They are also accepting submissions for the next issue at the moment and you have until Halloween night to send in your poems, short stories or essays. Submission details are here. And you can also read an interview with the three editors here.

If you can’t wait for the post or just aren’t interested in hard-copy magazines, I recommend you head over to The Coven for your literary needs, another spookily named literary magazine but one that’s all online.

Bram Stoker Festival

Dublin is a busy place; there’s always something going on. Tonight, for instance – Tara Flynn launched her new book in the Gutter Bookshop, Women in Film and TV Ireland held their first members event in the O’Callaghan Hotel on Stephen’s Green and the Panti Bliss documentary Queen of Ireland premiered in the Lighthouse Cinema. It’s one thing choosing not to go to some or all of these wonderful cultural events, but it’s hard not to feel like you’re missing out when you’re away from Dublin.


I’m heading off on my holidays tomorrow, and after the dark, damp weather this week it feels like the perfect time to do with it. I’m looking forward to the sun, sea and sangria even though it means I will be miss the wonderful Bram Stoker Festival which is happening around the city from Friday 23rd – Monday 26th. It looks like my kind of festival. There are lots of free events, including Stokerland in Wolfe Tone Square, a Maser installation in Smithfield Square and the always spectacular Macnas parade on Monday evening. There are also events happening in great venues such as St. Patrick’s Cathedral and Freemasons Hall.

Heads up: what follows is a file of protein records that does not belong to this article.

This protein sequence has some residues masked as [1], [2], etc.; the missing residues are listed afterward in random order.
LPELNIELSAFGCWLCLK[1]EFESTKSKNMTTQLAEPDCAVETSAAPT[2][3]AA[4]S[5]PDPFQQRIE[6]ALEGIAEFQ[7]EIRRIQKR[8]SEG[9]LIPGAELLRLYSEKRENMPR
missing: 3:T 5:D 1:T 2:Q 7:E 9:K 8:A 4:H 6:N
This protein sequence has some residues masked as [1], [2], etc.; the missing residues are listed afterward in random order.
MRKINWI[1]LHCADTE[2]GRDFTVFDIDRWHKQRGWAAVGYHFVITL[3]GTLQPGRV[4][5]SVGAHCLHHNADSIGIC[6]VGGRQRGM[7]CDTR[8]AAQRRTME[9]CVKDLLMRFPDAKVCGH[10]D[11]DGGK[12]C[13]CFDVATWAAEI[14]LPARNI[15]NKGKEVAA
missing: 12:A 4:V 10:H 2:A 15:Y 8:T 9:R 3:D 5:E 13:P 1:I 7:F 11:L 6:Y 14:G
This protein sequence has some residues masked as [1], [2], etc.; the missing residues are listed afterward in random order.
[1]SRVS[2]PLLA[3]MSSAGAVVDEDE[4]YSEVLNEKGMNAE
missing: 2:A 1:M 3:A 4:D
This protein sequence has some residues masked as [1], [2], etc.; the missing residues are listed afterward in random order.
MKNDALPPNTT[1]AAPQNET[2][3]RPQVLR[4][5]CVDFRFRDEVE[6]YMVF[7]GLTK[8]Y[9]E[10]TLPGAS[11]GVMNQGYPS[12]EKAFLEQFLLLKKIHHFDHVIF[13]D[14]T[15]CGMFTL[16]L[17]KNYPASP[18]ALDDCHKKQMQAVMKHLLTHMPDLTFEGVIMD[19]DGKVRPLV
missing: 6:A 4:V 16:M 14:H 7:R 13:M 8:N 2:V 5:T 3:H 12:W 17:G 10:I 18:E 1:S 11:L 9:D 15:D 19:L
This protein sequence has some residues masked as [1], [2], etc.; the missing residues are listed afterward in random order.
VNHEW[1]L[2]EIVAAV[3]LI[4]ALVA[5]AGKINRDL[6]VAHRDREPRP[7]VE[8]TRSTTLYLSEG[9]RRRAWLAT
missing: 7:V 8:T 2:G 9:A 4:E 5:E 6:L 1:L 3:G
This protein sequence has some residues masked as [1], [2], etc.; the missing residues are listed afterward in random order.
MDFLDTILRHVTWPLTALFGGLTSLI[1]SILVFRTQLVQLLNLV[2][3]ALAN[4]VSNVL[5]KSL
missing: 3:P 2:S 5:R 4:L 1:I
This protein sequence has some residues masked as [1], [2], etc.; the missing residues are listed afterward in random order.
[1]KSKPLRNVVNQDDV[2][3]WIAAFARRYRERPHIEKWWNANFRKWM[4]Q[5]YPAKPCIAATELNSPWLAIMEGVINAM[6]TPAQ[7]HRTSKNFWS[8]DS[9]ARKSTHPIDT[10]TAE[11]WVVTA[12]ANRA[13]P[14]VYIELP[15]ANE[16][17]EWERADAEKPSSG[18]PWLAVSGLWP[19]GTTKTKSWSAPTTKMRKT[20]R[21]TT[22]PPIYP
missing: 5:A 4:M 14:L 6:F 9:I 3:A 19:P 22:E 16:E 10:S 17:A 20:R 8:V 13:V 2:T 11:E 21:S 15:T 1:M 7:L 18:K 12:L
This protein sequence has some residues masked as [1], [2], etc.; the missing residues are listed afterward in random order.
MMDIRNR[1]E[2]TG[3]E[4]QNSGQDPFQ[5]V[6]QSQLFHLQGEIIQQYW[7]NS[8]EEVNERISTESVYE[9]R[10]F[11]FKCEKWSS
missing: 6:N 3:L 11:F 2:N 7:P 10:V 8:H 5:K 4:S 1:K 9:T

If I wasn’t going to be in sunny Spain this weekend, I would definitely be booking a ticket for the New Blood night in Project and picking out a spot to watch the Macnas parade.

Words and language at the Dublin Theatre Festival 2015

dublin-theatre-fest15-posterDublin Theatre Festival is over for another year, though they have already made the first announcement for next year’s festival – a production of Don Giovanni, translated by Roddy Doyle and directed by Pan Pan’s Gavin Quinn. I’m a little bit disappointed that Roddy Doyle, who writes such great dialogue (I love his Two Pints series on Facebook), is writing an opera. In my limited experience of opera, the words tend to get lost in the beautiful melodies and soaring arias. I didn’t get much out of the opera in this year’s festival – Enda Walsh’s The Last Hotel. Maybe I just don’t get on with opera.